February 14, 2012
The Tulsa World
By MICHAEL MCNUTT NewsOK.com
OKLAHOMA CITY - A House panel easily approved a bill Monday that would phase out the state's personal income tax over 10 years, starting with cutting it by more than half by next year.
The House Budget Subcommittee on Revenue and Taxation voted 9-1 with no debate to send House Bill 3038, which has 23 Republican co-sponsors, to the House Appropriations and Budget Committee.
Rep. Leslie Osborn, the key sponsor, said the measure would cost the state about $715 million in lost revenue in the 2013 fiscal year, which starts July 1, by cutting the state's top personal income tax rate from 5.25 percent to 3 percent. But that would be made up by eliminating tax credits and loopholes, she said.
Osborn, R-Mustang, said increased economic revenue brought about by Oklahomans who have more money to spend and more businesses coming to the state would make up for the revenue lost by additional cuts until the personal income tax was eliminated.
Rep. Mike Brown, D-Tahlequah, who voted against the measure, said he was concerned about what would happen if other revenue sources couldn't make up for the loss of revenue generated by the personal income tax.
Personal income taxes bring in about one-third of the money appropriated by legislators. Lawmakers appropriated $6.4 billion this fiscal year; about $1.9 billion is to come from personal income taxes.
The proposal has the support of Arthur Laffer, an economist who first gained prominence as a member of President Ronald Reagan's economic policy advisory board. Laffer, who says his Laffer Curve shows that low tax rates boost economic growth, said during an Oklahoma City speech in November that the proposal would put Oklahoma's competitive economy into a top-tier economic policy environment.
HB 3038 would lower the state's top personal income tax rate of 5.25 percent to 2.25 percent in 2013 and then gradually lower it until the rate is zero in 2022.
Reducing the income tax rate to 3 percent would be paid for by cuts in nonessential spending, along with the elimination of most personal tax credits, exemptions, deductions and exclusions, Osborn said.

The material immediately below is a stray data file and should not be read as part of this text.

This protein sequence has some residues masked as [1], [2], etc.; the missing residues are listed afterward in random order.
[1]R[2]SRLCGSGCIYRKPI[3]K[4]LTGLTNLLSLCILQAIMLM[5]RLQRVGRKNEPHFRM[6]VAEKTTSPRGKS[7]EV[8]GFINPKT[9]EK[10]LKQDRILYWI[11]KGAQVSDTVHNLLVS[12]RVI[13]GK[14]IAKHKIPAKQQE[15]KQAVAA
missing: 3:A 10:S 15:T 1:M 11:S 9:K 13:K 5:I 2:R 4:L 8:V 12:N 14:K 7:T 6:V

She told committee members it would not be necessary to cut core services, such as public safety, education, health and transportation, or increase any other tax rates, including property and sales tax.
However, Osborn said it's likely that some of the 78 appropriated state agencies would receive some cuts.
Osborn said she supports Gov. Mary Fallin's proposal to reduce and gradually eliminate the state's personal income tax. However, it could take 20 years or longer to eliminate the income tax under the governor's plan because it has economic triggers that would have to be met until the income tax rate could be reduced.
Fallin's plan calls for reducing the top 5.25 percent rate to 3.5 percent next year and reducing the number of income tax brackets from seven to three, with individuals earning less than $15,000 a year not required to pay personal income taxes. The income tax rate would be cut by an additional quarter point in any year in which the state sees at least 5 percent revenue growth.
"Projections are (that) hers ... could take much longer ... because of the triggers and the size of the triggers," Osborn said. "Ours is a firm 10-year eradication."
Osborn said she wants to work with supporters of the Republican governor's plan and the sponsors of three other bills that call for reducing the personal income tax.
She said she is confident that some form of a personal income-tax measure will pass this year